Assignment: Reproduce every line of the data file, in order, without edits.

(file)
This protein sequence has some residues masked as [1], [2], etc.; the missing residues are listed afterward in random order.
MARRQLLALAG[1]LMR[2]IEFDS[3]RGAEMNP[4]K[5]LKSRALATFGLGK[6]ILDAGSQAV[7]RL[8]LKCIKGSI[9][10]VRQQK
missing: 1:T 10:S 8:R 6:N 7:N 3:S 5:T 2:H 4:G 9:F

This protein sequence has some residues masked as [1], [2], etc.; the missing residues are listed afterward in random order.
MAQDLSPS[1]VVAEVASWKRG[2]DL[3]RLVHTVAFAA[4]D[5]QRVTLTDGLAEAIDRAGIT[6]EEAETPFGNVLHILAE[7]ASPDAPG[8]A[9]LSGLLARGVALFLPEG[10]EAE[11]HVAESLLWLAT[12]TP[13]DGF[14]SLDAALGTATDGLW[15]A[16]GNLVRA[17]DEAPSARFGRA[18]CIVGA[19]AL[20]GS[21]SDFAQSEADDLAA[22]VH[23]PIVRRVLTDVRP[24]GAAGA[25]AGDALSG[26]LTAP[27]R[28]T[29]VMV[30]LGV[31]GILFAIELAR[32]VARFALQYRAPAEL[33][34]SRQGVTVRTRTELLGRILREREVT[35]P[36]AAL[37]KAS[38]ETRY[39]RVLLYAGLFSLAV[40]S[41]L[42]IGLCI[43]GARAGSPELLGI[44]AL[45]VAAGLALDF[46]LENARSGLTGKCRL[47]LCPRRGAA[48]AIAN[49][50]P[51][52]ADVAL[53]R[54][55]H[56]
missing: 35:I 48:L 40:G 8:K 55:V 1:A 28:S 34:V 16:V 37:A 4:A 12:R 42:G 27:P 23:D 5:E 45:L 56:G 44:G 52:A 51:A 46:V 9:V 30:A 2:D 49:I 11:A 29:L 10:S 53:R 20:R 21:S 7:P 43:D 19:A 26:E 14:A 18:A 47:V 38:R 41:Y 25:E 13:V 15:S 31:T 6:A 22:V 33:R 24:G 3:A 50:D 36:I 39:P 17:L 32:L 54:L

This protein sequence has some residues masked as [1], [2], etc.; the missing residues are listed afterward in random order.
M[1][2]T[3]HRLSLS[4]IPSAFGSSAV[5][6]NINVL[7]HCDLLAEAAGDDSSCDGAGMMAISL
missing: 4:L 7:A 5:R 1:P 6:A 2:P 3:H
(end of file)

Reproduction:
This protein sequence has some residues masked as [1], [2], etc.; the missing residues are listed afterward in random order.
MARRQLLALAG[1]LMR[2]IEFDS[3]RGAEMNP[4]K[5]LKSRALATFGLGK[6]ILDAGSQAV[7]RL[8]LKCIKGSI[9][10]VRQQK
missing: 1:T 10:S 8:R 6:N 7:N 3:S 5:T 2:H 4:G 9:F

This protein sequence has some residues masked as [1], [2], etc.; the missing residues are listed afterward in random order.
MAQDLSPS[1]VVAEVASWKRG[2]DL[3]RLVHTVAFAA[4]D[5]QRVTLTDGLAEAIDRAGIT[6]EEAETPFGNVLHILAE[7]ASPDAPG[8]A[9]LSGLLARGVALFLPEG[10]EAE[11]HVAESLLWLAT[12]TP[13]DGF[14]SLDAALGTATDGLW[15]A[16]GNLVRA[17]DEAPSARFGRA[18]CIVGA[19]AL[20]GS[21]SDFAQSEADDLAA[22]VH[23]PIVRRVLTDVRP[24]GAAGA[25]AGDALSG[26]LTAP[27]R[28]T[29]VMV[30]LGV[31]GILFAIELAR[32]VARFALQYRAPAEL[33][34]SRQGVTVRTRTELLGRILREREVT[35]P[36]AAL[37]KAS[38]ETRY[39]RVLLYAGLFSLAV[40]S[41]L[42]IGLCI[43]GARAGSPELLGI[44]AL[45]VAAGLALDF[46]LENARSGLTGKCRL[47]LCPRRGAA[48]AIAN[49][50]P[51][52]ADVAL[53]R[54][55]H[56]
missing: 35:I 48:L 40:G 8:K 55:V 1:A 28:S 34:V 16:V 37:A 4:A 12:R 42:G 27:P 23:D 5:E 45:L 56:G 44:G 52:A 51:A 46:V 9:V 30:A 2:D 49:I 11:A 29:L 10:S 53:R 20:R 21:S 7:P 43:D 19:A 26:E 14:A 18:A 47:V 38:R 41:Y 25:E 13:V 15:S 31:T 6:A 22:V 33:R 24:G 3:A 50:D 36:I 39:P 17:L 32:L 54:L

This protein sequence has some residues masked as [1], [2], etc.; the missing residues are listed afterward in random order.
M[1][2]T[3]HRLSLS[4]IPSAFGSSAV[5][6]NINVL[7]HCDLLAEAAGDDSSCDGAGMMAISL
missing: 4:L 7:A 5:R 1:P 6:A 2:P 3:H